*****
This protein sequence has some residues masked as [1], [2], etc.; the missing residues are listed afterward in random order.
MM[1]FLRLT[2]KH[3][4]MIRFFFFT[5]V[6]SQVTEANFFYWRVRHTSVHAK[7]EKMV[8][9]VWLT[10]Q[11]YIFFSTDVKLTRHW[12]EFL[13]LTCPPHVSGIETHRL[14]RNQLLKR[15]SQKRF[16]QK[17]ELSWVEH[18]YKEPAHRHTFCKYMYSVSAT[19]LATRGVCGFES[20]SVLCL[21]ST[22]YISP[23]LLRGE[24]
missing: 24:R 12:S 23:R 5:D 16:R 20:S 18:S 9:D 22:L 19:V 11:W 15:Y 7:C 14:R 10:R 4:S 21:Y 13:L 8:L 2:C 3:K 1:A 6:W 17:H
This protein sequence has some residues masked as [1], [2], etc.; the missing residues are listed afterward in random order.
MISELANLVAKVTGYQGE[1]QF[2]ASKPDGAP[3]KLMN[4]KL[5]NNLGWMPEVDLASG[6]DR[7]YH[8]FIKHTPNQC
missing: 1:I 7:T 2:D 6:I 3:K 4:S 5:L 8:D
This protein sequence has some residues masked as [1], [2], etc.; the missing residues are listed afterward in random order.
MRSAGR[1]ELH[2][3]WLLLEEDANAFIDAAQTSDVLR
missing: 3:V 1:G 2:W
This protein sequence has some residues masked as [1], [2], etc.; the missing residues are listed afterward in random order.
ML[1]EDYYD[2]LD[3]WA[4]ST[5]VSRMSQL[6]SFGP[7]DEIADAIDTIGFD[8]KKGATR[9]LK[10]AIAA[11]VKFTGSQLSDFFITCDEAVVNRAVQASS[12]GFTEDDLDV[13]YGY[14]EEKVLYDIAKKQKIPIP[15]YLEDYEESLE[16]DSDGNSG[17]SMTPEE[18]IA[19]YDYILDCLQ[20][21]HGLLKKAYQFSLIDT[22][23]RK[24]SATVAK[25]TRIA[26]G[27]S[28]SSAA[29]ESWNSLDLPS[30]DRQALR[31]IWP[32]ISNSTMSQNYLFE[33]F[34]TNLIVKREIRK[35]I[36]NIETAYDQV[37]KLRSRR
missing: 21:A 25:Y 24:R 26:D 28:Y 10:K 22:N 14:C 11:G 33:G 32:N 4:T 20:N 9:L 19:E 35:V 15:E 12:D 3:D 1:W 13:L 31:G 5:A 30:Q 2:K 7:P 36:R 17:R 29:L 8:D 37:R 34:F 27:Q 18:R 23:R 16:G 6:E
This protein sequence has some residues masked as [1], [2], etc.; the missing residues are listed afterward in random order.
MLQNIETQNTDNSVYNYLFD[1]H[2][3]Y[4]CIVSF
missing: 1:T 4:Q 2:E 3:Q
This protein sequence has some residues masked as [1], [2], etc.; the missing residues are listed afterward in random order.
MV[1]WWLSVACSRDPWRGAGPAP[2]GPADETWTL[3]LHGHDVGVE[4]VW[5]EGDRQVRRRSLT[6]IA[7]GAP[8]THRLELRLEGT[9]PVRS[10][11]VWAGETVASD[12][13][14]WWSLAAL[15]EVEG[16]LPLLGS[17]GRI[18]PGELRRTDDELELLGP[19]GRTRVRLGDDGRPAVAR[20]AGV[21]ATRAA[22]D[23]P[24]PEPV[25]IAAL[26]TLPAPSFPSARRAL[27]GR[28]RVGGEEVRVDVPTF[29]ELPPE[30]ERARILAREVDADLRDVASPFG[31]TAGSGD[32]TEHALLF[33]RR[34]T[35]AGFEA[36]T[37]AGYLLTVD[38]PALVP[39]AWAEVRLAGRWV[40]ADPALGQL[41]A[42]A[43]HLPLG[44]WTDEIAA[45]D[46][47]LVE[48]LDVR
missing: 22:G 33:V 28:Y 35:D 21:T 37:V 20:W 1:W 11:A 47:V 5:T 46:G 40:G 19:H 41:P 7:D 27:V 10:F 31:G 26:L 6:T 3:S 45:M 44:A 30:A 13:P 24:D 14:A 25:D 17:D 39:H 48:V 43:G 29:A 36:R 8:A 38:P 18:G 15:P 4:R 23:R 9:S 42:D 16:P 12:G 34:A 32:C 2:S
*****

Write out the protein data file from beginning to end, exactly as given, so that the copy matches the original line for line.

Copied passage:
This protein sequence has some residues masked as [1], [2], etc.; the missing residues are listed afterward in random order.
MM[1]FLRLT[2]KH[3][4]MIRFFFFT[5]V[6]SQVTEANFFYWRVRHTSVHAK[7]EKMV[8][9]VWLT[10]Q[11]YIFFSTDVKLTRHW[12]EFL[13]LTCPPHVSGIETHRL[14]RNQLLKR[15]SQKRF[16]QK[17]ELSWVEH[18]YKEPAHRHTFCKYMYSVSAT[19]LATRGVCGFES[20]SVLCL[21]ST[22]YISP[23]LLRGE[24]
missing: 24:R 12:S 23:R 5:D 16:R 20:S 18:S 9:D 22:L 19:V 11:W 15:Y 7:C 14:R 10:R 4:S 21:Y 13:L 8:L 2:C 3:K 1:A 6:W 17:H
This protein sequence has some residues masked as [1], [2], etc.; the missing residues are listed afterward in random order.
MISELANLVAKVTGYQGE[1]QF[2]ASKPDGAP[3]KLMN[4]KL[5]NNLGWMPEVDLASG[6]DR[7]YH[8]FIKHTPNQC
missing: 1:I 7:T 2:D 6:I 3:K 4:S 5:L 8:D
This protein sequence has some residues masked as [1], [2], etc.; the missing residues are listed afterward in random order.
MRSAGR[1]ELH[2][3]WLLLEEDANAFIDAAQTSDVLR
missing: 3:V 1:G 2:W
This protein sequence has some residues masked as [1], [2], etc.; the missing residues are listed afterward in random order.
ML[1]EDYYD[2]LD[3]WA[4]ST[5]VSRMSQL[6]SFGP[7]DEIADAIDTIGFD[8]KKGATR[9]LK[10]AIAA[11]VKFTGSQLSDFFITCDEAVVNRAVQASS[12]GFTEDDLDV[13]YGY[14]EEKVLYDIAKKQKIPIP[15]YLEDYEESLE[16]DSDGNSG[17]SMTPEE[18]IA[19]YDYILDCLQ[20][21]HGLLKKAYQFSLIDT[22][23]RK[24]SATVAK[25]TRIA[26]G[27]S[28]SSAA[29]ESWNSLDLPS[30]DRQALR[31]IWP[32]ISNSTMSQNYLFE[33]F[34]TNLIVKREIRK[35]I[36]NIETAYDQV[37]KLRSRR
missing: 21:A 25:Y 24:R 26:D 28:Y 10:K 22:N 14:C 11:G 33:G 32:N 4:T 20:N 9:L 19:E 35:V 15:E 12:D 3:D 1:W 13:L 31:G 5:A 30:Q 2:K 7:P 36:R 17:R 29:L 8:D 37:R 34:F 27:Q 18:R 23:R 16:G 6:E
This protein sequence has some residues masked as [1], [2], etc.; the missing residues are listed afterward in random order.
MLQNIETQNTDNSVYNYLFD[1]H[2][3]Y[4]CIVSF
missing: 1:T 4:Q 2:E 3:Q
This protein sequence has some residues masked as [1], [2], etc.; the missing residues are listed afterward in random order.
MV[1]WWLSVACSRDPWRGAGPAP[2]GPADETWTL[3]LHGHDVGVE[4]VW[5]EGDRQVRRRSLT[6]IA[7]GAP[8]THRLELRLEGT[9]PVRS[10][11]VWAGETVASD[12][13][14]WWSLAAL[15]EVEG[16]LPLLGS[17]GRI[18]PGELRRTDDELELLGP[19]GRTRVRLGDDGRPAVAR[20]AGV[21]ATRAA[22]D[23]P[24]PEPV[25]IAAL[26]TLPAPSFPSARRAL[27]GR[28]RVGGEEVRVDVPTF[29]ELPPE[30]ERARILAREVDADLRDVASPFG[31]TAGSGD[32]TEHALLF[33]RR[34]T[35]AGFEA[36]T[37]AGYLLTVD[38]PALVP[39]AWAEVRLAGRWV[40]ADPALGQL[41]A[42]A[43]HLPLG[44]WTDEIAA[45]D[46][47]LVE[48]LDVR
missing: 22:G 33:V 28:Y 35:D 21:T 37:V 20:W 1:W 11:A 47:V 5:T 46:G 40:G 19:H 41:P 7:D 27:V 10:F 31:G 26:L 6:T 3:S 45:M 44:A 30:A 13:P 24:D 14:A 25:D 17:D 39:H 48:V 43:G 29:A 36:R 8:A 38:P 18:G 15:P 4:R 23:R 9:S 42:D 16:P 12:G 34:A 32:C 2:S